Fantasy, fairy tale and a pinch of history all come together in this Beauty and the Beast re-telling of epic proportions. Travel to the cursed beast's castle with Isabeau, a well-educated but impoverished French girl. Witness how they slowly fall in love and experience the popular story with more complex characters and backstories. Stretching over a year, you can both wander with Isabeau and the Beast through the summer-kissed gardens, and get a little tingle for Christmas already when accompanying them through icicle-frozen woods.
Eleanor hadn't written him a letter,
Title: Eleanor & Park
Author: Rainbow Rowell
Do you still remember what it was like to be in love when you were young? Delve into the world of the 1980's and teenagers Eleanor and Park who are about to experience true love for the first time.
With Park living with his super happy (borderline gross in love) parents in a posh house and Eleanor living with her piece-of-a-shit stepfather, siblings and mother in a rundown house, they make an unlikely couple - but aren't those the best?
Eleanor is the new girl, and Park lets her sit next to him on the bus to school, which makes him inherently less evil than Eleanor's other class mates. Through their mutual love for music (great references for teens of the eighties), they slowly start to fall for each other, and some love is direly needed as their hormonal problems are also overshadowed by family, friends, peer pressure and everything else that comes with being young and in love.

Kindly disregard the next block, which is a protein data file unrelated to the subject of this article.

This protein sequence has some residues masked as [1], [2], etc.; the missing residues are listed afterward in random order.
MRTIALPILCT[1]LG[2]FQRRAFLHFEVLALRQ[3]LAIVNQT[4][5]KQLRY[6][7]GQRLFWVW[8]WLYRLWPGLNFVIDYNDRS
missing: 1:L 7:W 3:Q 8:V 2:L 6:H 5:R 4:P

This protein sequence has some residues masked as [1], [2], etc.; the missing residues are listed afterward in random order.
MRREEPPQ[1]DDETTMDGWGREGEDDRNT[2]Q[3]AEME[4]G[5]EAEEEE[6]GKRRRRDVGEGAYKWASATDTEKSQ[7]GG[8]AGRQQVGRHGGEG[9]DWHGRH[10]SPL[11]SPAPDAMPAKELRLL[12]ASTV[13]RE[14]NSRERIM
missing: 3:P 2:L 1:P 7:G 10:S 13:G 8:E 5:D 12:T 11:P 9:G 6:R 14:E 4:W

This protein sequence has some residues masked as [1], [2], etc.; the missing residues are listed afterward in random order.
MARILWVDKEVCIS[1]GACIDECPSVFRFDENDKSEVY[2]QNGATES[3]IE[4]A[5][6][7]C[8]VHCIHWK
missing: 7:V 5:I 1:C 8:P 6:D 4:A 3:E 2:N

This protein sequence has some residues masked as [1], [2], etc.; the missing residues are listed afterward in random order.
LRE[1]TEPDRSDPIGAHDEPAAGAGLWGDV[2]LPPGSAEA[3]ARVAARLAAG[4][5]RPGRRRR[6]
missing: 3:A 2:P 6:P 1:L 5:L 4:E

Apart from the captivating story, the form also needs some praise. Rainbow Rowell is a brilliant story-teller. With short chapters recounting the character's stories from their respective perspectives, the book is a fast read and a total page-turner. Sensitively and authentically, Rowell depicts young teenage love without giving it the too-deep "Twilight" vibe, yet taking it serious to not sound like a condescending adult.
Filled with well-known topics like abusive stepfathers, overachieving Asian families and rebellious teenagers on the cusp of adulthood, this book still brings lots of new aspects to the table with its eye for detail and complex characterisation. If you are a teenager or crave a little detour back into teenage-hood, this is a page-turner not to be missed. And even though the book's end sort of blew my mind (no spoilers here), I cannot really find a flaw in this pleasant and catching read. Especially perfect for your summer reading list - so snatch it up quickly before August is looming above September.